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Thousands homeless after crackdown on shanty settlements

Zimbabwean President Robert Mugabe has endorsed an ongoing crackdown by the police on illegal settlements and the parallel economy in a controversial campaign to clean-up the country's major towns and cities that has affected thousands of people.

In just one squatter camp, Tongogara Park at White Cliff Farm, a few kilometres outside the capital Harare, thousands were forced to sleep out in the open on Thursday after their homes were destroyed by police.

Tens of thousands of traders, whose backyard kiosks and vending stands were torched over the past two weeks, have been left with no alternative source of income.

The crackdown intensified on Monday in Bulawayo, Zimbabwe's second city, where police set fire to shacks and kiosks in the townships. Running battles between the police and traders erupted in the city centre, but were quickly brought under control, with dozens arrested.

The government embarked on the campaign, code-named "Operation Restore Order", a fortnight ago targeting flea markets and unlicensed foreign exchange dealers, who stand accused of hoarding basic commodities and fuelling the parallel market. Aproximately 20,000 people have reportedly been arrested.

It was extended on Thursday to the shanty settlements that have multiplied on the outskirts of major urban centres, leaving an estimated 20,000 homeless as winter begins to set in.

Endorsing the crackdown, Mugabe said: "Our cities and towns had deteriorated to levels that were a real cause for concern. Apart from failing reticulation systems and broken down roads ... Harare had become a heaven for illicit and criminal practices and activities that could not be allowed to go on."

But his comments attracted a barrage of criticism from civil society groups, with some threatening legal action against the government.

University of Zimbabwe law lecturer Lovemore Madhuku said the destruction of stalls that provided people with a livelihood, in the face of rampant unemployment, was mind-boggling.

"A humanitarian crisis is looming and it is very sad that government can do such a thing without prior warning ... Initially, the motive was to crack down on the black market of fuel, [basic] goods and foreign currency, but it has since gotten out of hand and the motive has since become very unclear," Madhuku alleged.

The opposition Movement for Democratic Change (MDC) claimed at the weekend that the crackdown was politically-motivated as it targeted urban centres, where the MDC enjoys considerable support.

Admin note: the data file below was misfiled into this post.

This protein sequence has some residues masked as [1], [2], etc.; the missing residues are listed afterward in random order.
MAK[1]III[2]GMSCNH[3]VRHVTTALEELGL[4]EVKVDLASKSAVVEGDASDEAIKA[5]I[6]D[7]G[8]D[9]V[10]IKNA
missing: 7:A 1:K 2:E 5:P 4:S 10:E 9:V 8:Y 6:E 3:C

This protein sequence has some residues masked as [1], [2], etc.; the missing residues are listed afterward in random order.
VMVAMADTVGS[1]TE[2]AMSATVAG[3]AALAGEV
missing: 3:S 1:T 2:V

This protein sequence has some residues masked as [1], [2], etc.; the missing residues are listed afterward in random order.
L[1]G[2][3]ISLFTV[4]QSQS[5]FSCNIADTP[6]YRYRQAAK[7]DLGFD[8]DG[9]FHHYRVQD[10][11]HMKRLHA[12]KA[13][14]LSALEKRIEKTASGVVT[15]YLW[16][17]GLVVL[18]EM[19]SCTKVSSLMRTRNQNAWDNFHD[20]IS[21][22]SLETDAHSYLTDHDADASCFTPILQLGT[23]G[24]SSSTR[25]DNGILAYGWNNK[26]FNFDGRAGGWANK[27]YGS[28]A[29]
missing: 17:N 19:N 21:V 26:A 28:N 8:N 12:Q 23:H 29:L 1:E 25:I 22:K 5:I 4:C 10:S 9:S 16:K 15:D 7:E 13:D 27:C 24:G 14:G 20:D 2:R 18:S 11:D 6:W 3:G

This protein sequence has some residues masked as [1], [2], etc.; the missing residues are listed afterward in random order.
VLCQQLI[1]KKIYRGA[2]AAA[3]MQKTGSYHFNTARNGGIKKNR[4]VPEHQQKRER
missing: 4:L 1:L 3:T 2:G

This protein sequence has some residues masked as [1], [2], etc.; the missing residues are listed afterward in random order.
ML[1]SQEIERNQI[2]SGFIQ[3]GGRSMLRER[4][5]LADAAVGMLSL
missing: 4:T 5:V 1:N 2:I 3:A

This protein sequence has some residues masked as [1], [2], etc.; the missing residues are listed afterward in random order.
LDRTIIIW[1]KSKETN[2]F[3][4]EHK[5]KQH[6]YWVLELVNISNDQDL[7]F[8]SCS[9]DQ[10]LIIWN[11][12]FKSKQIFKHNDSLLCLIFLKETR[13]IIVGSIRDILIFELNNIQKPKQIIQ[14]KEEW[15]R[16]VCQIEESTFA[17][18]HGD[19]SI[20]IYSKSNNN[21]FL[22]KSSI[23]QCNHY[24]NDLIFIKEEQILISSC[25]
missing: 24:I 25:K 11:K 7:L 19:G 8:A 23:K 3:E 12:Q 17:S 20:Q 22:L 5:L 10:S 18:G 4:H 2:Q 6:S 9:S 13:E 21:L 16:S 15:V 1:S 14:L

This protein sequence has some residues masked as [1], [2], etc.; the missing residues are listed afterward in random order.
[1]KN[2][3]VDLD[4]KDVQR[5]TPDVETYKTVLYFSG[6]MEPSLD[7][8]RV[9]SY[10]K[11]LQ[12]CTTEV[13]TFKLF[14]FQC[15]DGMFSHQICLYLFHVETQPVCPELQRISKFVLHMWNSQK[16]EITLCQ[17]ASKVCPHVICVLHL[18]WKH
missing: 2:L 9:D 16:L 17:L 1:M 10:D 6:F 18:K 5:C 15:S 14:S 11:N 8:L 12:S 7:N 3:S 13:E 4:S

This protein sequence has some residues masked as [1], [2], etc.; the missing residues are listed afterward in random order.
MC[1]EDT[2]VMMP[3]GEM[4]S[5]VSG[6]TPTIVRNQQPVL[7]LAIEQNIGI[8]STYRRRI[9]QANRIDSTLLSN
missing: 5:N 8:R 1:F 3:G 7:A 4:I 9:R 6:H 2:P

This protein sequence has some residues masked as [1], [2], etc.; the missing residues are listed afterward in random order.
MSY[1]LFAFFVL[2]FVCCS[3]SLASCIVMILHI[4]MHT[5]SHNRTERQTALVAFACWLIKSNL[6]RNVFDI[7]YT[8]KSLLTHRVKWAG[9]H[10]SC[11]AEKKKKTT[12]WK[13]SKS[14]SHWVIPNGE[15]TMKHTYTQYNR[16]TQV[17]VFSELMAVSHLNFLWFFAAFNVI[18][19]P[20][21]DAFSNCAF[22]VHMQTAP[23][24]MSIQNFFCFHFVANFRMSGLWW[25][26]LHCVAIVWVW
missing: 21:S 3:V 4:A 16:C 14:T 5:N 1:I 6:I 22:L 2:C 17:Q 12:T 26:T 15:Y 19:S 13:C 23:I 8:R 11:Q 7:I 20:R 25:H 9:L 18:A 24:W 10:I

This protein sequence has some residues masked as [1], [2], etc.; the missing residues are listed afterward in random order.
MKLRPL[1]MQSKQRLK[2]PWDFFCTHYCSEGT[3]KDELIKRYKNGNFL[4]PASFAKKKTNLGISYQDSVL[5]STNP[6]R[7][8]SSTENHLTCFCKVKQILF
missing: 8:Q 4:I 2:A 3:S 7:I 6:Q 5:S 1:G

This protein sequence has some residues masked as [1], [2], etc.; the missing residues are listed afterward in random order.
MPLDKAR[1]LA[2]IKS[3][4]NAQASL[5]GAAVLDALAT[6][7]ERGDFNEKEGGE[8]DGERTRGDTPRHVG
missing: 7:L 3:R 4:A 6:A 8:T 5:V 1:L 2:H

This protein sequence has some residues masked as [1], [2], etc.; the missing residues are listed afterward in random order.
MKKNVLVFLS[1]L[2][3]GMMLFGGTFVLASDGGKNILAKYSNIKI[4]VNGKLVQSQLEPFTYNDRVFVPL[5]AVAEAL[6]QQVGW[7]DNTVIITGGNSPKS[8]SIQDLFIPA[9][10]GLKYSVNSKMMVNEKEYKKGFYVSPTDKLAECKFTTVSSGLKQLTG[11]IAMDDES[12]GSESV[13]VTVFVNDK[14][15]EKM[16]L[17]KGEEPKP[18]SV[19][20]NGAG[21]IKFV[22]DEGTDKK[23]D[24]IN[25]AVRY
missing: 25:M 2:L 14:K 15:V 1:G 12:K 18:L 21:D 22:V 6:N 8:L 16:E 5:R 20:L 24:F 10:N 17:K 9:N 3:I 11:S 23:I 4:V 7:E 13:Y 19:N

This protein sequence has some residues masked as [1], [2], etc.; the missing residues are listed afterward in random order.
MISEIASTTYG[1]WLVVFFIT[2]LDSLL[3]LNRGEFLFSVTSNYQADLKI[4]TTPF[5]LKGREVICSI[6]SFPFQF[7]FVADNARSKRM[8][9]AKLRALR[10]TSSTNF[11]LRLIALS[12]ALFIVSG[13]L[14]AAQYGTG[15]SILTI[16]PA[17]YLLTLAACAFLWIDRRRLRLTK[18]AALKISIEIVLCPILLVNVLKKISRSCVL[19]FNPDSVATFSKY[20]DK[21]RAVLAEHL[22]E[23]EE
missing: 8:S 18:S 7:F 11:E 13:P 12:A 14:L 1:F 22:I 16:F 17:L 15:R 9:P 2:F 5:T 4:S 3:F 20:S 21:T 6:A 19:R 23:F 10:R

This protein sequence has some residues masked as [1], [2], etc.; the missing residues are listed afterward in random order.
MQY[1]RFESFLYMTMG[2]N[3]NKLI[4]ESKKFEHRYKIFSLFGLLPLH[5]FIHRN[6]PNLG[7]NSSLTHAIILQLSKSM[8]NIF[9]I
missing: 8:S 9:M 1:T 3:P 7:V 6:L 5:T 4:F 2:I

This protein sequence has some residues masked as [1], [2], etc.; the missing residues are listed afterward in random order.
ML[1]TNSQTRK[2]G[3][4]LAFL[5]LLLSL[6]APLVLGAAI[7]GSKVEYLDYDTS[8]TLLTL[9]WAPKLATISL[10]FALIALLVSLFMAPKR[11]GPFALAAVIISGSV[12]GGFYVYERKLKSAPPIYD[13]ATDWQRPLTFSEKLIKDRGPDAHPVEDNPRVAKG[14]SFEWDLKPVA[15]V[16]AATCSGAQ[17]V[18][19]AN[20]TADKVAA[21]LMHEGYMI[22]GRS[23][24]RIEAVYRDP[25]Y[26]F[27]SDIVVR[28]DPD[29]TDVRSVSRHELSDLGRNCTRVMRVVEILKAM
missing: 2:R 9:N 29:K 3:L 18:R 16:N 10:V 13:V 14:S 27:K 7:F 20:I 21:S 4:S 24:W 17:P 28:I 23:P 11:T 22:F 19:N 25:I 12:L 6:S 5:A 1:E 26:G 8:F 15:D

But Madhuku disagreed, saying ruling ZANU-PF supporters had also been affected, especially war veterans who had occupied informal settlements on farms.

Police spokesman Oliver Mandipaka told IRIN: "It's a continuing exercise and there is no other motive beside that we simply want to clean up the cities and end the selling of goods and foreign currency in the black market."

Madhuku said the mushrooming shanty settlements made up of cardboard and scrounged plastic sheeting were a direct consequence of the country's long-running economic crisis, with people unable to afford decent housing.

War veterans' leader Joseph Chinotimba told IRIN his association was dismayed by the destruction of war veterans' homes in registered cooperatives and farms such as the Nehanda and Chenjerai Hunzvi settlements.

Chinotimba said they had sought an audience with Mugabe to discuss why "resettled families", that had been allowed to occupy these farms at the height of the land invasions in 2000, were now being forced out.

"This is very sad indeed. Our father [Mugabe] should explain this because he is the one who said we should occupy those farms. It also disturbs us why the government says it is cleaning the city when in actual fact it is creating suffering and unemployment for people who were self employed in the informal sector," said Chinotimba.

This article was produced by IRIN News while it was part of the United Nations Office for the Coordination of Humanitarian Affairs. Please send queries on copyright or liability to the UN. For more information: https://shop.un.org/rights-permissions

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